From the publisher: “This deluxe edition brings to life the letters exchanged among Jane Austen's characters in Pride and Prejudice. Glassine pockets placed throughout the book contain removable replicas of 19 letters from the story. These powerful epistles include Lydia's announcement of her elopement, Mr. Collins's obsequious missives, and of course Darcy's painfully honest letter to Elizabeth. Nothing captures Jane Austen's vivid emotion and keen wit better than her characters’ correspondence. Each letter is recreated with gorgeous calligraphy. Letters are hand-folded with painstaking attention to historical detail. Perusing the letters will transport readers straight to the drawing room at Netherfield or the breakfast table at Longbourn. For anyone who loves Austen, and for anyone who still cherishes the joy of letter writing, this book illuminates a favorite story in a whole new way.”



Road Through Midnight: A Civil Rights Memorial by Jessica Ingram

From the publisher: “At first glance, Jessica Ingram’s landscape photographs could have been made nearly anywhere in the American South: a fenced-in backyard, a dirt road lined by overgrowth, a field grooved with muddy tire prints. These seemingly ordinary places, however, were the sites of pivotal events during the Civil Rights era, though often there is not a plaque with dates and names to mark their importance. Many of these places are where the bodies of activists, mill workers, store owners, sharecroppers, children and teenagers were murdered or found, victims of racist violence. Images of these places are interspersed with oral histories from victims’ families and investigative journalists, as well as pages from newspapers and FBI files and other ephemera.


“With Road Through Midnight, the result of nearly a decade of research and fieldwork, Ingram unlocks powerful and complex histories to reframe these commonplace landscapes as sites of both remembrance and resistance and transforms the way we regard both what has happened and what’s happening now—as the fight for Civil Rights goes on and memorialization has become the literal subject of contested cultural and societal ground.”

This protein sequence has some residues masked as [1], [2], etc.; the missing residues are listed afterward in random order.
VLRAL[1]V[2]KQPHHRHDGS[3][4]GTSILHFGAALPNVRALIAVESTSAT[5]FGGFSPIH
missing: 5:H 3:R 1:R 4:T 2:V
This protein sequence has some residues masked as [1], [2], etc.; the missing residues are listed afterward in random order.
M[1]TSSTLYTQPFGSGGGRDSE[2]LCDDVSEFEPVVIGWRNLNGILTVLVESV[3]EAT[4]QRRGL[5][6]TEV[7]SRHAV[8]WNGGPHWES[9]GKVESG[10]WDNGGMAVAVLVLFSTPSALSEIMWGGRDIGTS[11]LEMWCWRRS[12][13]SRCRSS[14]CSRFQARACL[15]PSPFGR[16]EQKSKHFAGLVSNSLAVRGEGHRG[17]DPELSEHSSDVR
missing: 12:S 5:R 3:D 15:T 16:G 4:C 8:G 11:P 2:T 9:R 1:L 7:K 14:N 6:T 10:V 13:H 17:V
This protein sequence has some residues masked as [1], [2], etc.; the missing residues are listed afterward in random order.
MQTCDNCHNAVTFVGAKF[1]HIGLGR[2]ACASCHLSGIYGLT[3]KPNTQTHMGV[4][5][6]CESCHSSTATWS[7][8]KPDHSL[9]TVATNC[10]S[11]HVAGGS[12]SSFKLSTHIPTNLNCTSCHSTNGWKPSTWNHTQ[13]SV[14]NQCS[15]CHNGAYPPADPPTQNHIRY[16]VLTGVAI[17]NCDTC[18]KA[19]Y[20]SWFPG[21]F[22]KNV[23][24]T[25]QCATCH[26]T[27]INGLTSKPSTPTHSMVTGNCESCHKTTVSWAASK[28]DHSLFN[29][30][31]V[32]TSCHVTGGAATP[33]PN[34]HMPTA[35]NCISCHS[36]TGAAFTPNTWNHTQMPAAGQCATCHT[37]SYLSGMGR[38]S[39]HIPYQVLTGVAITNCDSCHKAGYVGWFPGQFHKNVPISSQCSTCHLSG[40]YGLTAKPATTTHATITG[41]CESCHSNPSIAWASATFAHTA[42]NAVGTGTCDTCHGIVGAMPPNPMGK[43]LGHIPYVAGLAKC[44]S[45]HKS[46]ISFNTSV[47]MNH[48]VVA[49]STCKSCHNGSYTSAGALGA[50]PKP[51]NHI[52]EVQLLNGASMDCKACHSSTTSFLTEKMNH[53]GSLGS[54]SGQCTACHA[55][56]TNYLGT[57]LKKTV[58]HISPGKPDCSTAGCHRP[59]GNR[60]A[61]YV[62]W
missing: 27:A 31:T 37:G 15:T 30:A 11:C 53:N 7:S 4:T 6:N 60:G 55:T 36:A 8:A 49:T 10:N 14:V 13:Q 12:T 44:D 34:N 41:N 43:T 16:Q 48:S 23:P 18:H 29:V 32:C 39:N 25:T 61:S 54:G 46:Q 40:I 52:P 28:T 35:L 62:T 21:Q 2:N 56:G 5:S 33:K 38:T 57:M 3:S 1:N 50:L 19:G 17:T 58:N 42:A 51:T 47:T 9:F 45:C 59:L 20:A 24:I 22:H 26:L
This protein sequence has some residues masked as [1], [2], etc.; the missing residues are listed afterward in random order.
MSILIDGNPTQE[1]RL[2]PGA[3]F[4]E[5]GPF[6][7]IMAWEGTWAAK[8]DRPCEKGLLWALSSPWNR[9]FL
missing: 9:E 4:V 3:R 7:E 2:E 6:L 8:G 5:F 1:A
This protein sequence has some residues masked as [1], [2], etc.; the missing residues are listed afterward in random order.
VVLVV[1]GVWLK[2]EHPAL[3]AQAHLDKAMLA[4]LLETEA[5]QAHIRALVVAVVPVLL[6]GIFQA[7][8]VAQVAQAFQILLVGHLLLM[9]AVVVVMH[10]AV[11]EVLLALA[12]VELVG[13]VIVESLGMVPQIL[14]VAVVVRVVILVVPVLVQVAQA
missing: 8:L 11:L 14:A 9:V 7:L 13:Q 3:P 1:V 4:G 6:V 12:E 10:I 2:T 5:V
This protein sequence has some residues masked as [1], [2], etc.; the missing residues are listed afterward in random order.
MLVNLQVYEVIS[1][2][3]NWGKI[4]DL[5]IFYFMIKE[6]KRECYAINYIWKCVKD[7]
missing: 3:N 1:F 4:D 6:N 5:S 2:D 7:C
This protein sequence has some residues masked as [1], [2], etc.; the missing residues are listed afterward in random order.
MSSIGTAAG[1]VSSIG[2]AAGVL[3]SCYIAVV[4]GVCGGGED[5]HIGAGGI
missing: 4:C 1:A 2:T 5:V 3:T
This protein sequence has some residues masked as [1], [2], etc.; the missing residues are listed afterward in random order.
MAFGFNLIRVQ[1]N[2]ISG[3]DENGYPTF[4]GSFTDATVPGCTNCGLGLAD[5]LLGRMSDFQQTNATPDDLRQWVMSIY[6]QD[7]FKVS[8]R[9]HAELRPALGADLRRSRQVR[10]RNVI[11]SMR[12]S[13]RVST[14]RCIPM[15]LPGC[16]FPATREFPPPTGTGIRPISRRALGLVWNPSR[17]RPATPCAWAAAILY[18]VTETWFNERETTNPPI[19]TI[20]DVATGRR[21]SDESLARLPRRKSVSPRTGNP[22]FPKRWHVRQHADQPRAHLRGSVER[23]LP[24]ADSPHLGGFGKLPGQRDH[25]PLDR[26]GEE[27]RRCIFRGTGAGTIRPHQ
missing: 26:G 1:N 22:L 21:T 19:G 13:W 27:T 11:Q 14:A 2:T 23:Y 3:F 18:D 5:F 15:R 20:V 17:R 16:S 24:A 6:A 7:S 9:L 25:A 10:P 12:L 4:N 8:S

Studio Culture Now edited by Mark Sinclair

From the publisher: “Studio Culture Now features in-depth interviews with a host of leading design studios. The interviewees share their experiences, insights, fears and joys, and reveal how they deal with the fundamentals and aspirations of studio life. Candid and generous, these extensive Q&As form a blueprint for anyone planning a studio practice, or anyone struggling with maintaining one. Topics covered include: getting jobs, working with clients, balancing creativity with profitability, accounting, hiring, promotion, wellbeing and much more. The interviews, mostly conducted in the past few months, also reveal how studios are adapting to the changes brought about by the coronavirus pandemic.”


Read more from PRINT here.



Takenobu Igarashi A–Z edited by Sakura Nomiyama and Haruki Mori

From the publisher: “In the mid-1970s, designer Takenobu Igarashi began a prolific, decade-long exploration into the possibilities of three-dimensional typography. His first experiments with lettering—heavily influenced by the avant-garde typography of the 1920s—appeared on magazine covers, posters and record sleeves. Timeless and technically dazzling, Igarashi’s signature style demonstrates his mastery of three-dimensional forms and perspective, refined long before the introduction of computers into the design industry. Takenobu Igarashi A–Z offers a comprehensive guide to Igarashi’s experimental typography, featuring not only his most celebrated works, but also a first look at archival plans, drawings and production drafts for his iconic designs. From his early print works and hand-drawn experiments to self-initiated sculptural pieces and high-profile 3D identities for international clients and institutions, this book is a long-overdue survey of one of the most ingenious graphic designers of the 20th century.”